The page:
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Louisiana's incarceration rate is nearly triple Iran's, seven times China's and 10 times Germany's.
A majority of Louisiana inmates are housed in for-profit facilities, which must be supplied with a constant influx of human beings or a $182 million industry will go bankrupt
If the inmate count dips, sheriffs bleed money. Their constituents lose jobs. The prison lobby ensures this does not happen by thwarting nearly every reform that could result in fewer people behind bars.
In the past
Originally posted by michaelbrux
reply to post by Carseller4
mmmmm...mmmmm ....good. a little race bait for supper.
you must be thinking about New Orleans, not Louisiana.
and it just means they don't give you much room to screw up, not that they care about what color you are.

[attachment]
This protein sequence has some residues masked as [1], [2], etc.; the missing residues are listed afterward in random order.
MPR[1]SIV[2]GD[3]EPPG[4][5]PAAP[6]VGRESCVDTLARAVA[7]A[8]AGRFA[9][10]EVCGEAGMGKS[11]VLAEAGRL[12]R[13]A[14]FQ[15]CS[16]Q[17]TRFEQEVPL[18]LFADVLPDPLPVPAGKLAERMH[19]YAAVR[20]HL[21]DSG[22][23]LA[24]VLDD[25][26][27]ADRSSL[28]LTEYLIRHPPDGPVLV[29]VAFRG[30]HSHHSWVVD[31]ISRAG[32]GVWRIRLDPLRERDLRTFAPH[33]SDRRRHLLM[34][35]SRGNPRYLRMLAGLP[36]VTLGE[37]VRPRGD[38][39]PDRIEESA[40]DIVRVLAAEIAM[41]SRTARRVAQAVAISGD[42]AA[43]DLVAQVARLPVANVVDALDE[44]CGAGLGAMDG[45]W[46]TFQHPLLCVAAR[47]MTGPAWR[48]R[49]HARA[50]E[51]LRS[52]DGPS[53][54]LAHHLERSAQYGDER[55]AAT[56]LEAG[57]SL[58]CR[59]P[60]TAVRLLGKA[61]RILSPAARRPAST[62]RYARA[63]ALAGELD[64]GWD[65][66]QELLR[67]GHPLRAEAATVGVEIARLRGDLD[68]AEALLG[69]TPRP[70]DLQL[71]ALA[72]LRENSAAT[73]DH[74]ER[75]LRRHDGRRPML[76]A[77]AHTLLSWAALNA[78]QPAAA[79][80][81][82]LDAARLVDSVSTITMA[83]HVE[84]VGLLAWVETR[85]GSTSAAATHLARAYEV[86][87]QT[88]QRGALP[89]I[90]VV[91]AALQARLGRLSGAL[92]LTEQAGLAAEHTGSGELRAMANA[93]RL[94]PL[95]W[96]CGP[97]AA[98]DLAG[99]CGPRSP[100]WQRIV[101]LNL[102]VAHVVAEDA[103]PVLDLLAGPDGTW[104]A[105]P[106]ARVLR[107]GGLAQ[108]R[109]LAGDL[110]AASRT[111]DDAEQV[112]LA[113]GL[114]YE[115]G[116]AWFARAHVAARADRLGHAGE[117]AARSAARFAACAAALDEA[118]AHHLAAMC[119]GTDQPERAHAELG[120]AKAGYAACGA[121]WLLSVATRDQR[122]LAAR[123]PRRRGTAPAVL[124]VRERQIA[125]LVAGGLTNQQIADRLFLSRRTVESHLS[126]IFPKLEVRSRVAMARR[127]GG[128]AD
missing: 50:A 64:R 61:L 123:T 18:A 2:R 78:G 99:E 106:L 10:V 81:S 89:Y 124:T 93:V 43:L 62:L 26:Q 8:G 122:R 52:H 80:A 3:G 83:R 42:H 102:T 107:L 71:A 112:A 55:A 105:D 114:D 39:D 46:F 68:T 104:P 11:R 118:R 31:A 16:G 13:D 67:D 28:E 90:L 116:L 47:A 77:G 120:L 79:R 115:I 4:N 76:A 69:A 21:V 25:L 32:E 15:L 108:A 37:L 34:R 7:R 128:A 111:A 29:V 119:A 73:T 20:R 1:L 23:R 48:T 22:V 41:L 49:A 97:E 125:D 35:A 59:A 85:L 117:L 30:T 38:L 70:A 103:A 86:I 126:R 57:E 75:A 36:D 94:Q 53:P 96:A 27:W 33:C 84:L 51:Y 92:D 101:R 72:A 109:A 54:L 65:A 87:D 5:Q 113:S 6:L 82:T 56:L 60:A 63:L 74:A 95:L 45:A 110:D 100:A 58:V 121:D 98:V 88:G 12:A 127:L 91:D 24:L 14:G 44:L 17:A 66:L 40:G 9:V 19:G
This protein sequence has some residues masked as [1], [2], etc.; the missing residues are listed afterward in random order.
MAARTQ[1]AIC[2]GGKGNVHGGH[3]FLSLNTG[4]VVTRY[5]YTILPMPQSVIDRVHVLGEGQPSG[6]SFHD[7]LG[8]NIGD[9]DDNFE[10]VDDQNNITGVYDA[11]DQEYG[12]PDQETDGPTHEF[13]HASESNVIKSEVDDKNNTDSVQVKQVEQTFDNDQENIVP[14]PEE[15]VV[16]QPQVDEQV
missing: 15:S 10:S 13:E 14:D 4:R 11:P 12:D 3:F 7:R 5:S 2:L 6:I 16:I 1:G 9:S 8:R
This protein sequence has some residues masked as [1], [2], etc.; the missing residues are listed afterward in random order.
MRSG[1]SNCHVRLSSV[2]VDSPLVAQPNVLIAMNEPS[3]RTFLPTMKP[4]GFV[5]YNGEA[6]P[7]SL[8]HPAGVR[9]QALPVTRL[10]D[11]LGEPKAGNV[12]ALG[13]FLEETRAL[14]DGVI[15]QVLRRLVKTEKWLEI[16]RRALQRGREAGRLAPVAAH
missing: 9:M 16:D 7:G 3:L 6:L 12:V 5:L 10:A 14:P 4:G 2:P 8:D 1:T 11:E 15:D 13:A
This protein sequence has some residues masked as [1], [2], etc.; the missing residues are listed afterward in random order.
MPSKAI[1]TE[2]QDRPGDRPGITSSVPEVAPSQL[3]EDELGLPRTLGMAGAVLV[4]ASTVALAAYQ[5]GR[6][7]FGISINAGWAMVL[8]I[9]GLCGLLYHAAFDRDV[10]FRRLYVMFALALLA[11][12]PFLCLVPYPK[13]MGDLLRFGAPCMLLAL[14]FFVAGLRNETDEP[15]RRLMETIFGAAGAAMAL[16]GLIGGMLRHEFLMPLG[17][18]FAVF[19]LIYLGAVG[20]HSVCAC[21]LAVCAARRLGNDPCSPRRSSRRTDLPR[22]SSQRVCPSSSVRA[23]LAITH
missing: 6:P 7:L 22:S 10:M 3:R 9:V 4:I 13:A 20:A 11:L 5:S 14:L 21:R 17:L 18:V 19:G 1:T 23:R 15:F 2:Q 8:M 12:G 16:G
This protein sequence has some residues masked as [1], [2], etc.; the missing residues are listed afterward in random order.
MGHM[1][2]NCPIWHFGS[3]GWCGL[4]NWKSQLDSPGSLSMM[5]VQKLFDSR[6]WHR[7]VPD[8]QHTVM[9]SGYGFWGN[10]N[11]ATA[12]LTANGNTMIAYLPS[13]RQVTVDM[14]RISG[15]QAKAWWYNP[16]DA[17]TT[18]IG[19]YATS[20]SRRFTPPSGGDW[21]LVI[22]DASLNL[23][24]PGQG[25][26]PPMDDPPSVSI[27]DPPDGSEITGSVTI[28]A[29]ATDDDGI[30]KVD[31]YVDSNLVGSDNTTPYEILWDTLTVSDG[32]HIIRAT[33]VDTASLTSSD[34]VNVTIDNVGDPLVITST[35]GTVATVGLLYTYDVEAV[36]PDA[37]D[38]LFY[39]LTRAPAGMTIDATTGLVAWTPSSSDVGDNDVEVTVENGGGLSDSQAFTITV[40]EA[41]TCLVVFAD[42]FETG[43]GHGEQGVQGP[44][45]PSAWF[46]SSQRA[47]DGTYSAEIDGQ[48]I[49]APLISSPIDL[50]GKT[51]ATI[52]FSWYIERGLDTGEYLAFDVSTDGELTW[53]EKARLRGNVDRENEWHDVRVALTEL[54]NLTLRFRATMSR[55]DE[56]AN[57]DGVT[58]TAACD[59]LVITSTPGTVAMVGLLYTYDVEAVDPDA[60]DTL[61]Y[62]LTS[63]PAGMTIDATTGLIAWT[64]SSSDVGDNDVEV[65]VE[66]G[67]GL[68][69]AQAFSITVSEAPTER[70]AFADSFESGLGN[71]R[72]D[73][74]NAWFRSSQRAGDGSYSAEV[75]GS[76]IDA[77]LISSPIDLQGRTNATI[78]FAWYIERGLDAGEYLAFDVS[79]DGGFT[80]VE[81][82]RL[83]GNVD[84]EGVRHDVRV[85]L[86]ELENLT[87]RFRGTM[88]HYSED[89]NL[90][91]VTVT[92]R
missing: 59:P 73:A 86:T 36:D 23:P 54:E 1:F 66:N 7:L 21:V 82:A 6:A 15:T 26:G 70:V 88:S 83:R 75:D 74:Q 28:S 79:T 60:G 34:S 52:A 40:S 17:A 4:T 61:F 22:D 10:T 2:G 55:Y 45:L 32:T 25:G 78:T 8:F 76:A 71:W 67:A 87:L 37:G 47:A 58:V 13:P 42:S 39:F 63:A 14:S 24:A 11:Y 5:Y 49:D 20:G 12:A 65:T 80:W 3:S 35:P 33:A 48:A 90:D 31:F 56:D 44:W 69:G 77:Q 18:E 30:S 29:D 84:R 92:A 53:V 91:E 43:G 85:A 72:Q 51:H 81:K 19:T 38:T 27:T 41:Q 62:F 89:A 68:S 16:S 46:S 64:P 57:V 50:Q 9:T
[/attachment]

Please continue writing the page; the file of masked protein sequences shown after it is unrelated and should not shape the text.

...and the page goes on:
the rocks you'll be pounding don't break no different depending on the color of the man swinging the hammer.
if you speak clearly...and don't have a good alibi ... work camp could be your future.
One in 86 adult Louisianians is doing time, nearly double the national average. Among black men from New Orleans, one in 14 is behind bars; one in seven is either in prison, on parole or on probation. Crime rates in Louisiana are relatively high, but that does not begin to explain the state's No. 1 ranking, year after year, in the percentage of residents it locks up.
By the mid-1990s roughly one in three young black men were under the "supervision" of the criminal-justice system--that is, in a jail or prison, on probation or parole, or under pretrial release. The figure was two out of five in California, and over half in the city of Baltimore, Maryland. In California today, four times as many black men are "enrolled" in state prison as are enrolled in public colleges and universities. Nationally, there are twice as many black men in state and federal prison today as there were men of all races twenty years ago. More than anything else, it is the war on drugs that has caused this dramatic increase: between 1985 and 1995, the number of black state prison inmates sentenced for drug offenses rose by more than 700 percent. Less discussed, but even more startling, is the enormous increase in the number of Hispanic prisoners, which has more than quintupled since 1980 alone.